5. The same issue as (3) or (4) above may exist if you feed the analogue stereo outputs of a receiver to your home-theatre.
  6. The broadcaster has set an incorrect, or inappropriate value of dialnorm to the Dolby stream metadata.
  7. The broadcaster has placed down-mixed stereo audio on the surround tracks and not adjusted levels for the situation
  8. The receiver uses an inappropriate gain setting if only stereo is present on the surround tracks.
  9. You have a compressed audio mode chosen in the receiver settings.
Because of the large number of possible reasons for differential audio volume between streams, no formal evaluation has been made of these differences. A brief check was made of the first 20 minutes of the same TV2 recording used above. The Orban loudness meter was set to 5.1 mode and correctly sums the channels according to the standard to create the rolling loudness values and loudness range. It was noted that the Dolby stream median loudness on this segment was 3dB below the stereo stream. However, the loudness range (LRA) was identical. 3dB is enough to be noticed but not generally enough change to need to rush for the remote.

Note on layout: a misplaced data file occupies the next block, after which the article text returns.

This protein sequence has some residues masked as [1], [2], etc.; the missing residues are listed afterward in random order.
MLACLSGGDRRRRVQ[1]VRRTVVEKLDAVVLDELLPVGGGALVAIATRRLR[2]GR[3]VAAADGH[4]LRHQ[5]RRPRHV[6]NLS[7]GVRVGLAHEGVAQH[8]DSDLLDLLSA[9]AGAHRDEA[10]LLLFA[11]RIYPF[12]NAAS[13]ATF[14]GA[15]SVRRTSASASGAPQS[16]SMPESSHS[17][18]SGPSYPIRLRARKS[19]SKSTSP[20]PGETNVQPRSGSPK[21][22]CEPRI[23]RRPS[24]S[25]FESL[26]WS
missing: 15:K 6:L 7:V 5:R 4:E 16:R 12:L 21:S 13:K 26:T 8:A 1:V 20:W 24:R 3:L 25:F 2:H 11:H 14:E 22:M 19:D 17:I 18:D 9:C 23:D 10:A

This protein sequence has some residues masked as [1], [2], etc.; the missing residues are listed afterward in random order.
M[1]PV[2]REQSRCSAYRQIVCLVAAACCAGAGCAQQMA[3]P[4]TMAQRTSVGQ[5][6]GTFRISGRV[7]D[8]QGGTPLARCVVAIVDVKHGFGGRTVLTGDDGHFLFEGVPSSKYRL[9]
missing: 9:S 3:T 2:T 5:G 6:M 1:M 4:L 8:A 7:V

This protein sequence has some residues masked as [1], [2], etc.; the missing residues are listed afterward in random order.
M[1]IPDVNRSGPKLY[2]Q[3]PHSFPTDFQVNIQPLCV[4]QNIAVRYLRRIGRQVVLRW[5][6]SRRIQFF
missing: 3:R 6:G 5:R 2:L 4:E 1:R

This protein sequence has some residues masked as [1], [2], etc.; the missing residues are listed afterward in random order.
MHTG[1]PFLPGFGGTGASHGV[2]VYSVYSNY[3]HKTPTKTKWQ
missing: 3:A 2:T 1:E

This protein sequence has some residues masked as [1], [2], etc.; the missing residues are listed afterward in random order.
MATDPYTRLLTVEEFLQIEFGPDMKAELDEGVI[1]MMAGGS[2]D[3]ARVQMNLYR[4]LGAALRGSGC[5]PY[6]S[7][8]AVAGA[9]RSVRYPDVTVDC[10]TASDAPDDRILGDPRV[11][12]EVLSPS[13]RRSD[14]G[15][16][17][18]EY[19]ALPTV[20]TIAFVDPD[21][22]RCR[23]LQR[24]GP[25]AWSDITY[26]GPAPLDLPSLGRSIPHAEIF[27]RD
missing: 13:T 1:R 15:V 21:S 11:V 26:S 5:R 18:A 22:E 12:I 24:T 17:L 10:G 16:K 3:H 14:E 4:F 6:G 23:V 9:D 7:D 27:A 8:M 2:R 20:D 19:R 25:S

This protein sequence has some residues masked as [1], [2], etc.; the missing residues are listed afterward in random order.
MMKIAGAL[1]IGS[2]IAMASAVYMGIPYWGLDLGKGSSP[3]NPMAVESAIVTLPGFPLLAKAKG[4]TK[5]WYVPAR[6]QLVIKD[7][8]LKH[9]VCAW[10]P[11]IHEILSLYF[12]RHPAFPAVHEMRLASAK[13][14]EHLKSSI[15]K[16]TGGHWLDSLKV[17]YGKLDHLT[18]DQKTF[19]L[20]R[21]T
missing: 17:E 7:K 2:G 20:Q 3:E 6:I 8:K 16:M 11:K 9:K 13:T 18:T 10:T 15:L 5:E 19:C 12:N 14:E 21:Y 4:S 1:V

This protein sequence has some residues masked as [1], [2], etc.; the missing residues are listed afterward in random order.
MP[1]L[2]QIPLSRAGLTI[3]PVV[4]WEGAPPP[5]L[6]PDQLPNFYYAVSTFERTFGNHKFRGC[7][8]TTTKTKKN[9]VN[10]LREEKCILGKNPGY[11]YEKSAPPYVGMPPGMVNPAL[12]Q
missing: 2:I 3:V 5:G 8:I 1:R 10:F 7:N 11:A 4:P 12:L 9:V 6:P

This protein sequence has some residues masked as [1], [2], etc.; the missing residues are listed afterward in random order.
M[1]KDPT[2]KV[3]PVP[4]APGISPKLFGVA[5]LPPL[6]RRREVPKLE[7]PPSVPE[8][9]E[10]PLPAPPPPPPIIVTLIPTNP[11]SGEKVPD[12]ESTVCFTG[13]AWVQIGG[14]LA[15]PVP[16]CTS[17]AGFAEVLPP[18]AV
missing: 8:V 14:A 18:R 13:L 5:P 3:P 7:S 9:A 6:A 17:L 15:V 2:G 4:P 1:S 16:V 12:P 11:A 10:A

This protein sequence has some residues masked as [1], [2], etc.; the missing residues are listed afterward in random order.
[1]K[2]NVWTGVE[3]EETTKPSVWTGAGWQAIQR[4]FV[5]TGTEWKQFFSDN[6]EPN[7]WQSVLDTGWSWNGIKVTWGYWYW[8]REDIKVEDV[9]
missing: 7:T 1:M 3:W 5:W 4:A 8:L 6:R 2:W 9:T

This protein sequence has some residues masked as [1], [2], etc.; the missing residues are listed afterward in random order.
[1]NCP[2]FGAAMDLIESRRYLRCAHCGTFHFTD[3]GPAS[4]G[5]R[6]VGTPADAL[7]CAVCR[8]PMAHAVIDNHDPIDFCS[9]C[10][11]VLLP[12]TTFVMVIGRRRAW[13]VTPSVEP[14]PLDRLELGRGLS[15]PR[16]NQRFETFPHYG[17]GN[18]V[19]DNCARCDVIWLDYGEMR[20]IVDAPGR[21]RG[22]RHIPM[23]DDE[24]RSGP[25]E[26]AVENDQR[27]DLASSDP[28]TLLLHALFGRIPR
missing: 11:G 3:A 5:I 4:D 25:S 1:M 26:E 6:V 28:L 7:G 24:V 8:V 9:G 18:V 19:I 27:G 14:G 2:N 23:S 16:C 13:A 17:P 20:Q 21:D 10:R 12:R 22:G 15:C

If you do regularly have a large differential and have dealt with the possibilities above as far as you are able, then the least worse option for you may be to engage the audio compression options on your receiver.

About this test

To make these measurements, I used a Hauppauge WinTV HVR-3300 tuner which receives local DVB-T stations. The tuner produces a transport stream output, which is saved as a .ts file. The file is played back using VLC. Audio measurements on playback are made by the Orban Loudness meter V2.8 using the Win7 pc WASAPI interface. The EBU calibration files verify that the VLC player is responding correctly. The csv log from the Orban meter is imported into Excel to do the summaries and produce the plots and histograms.

A big thanks to Bob Orban of Orban Industries and the team who created the meter software, graciously making it available free of charge.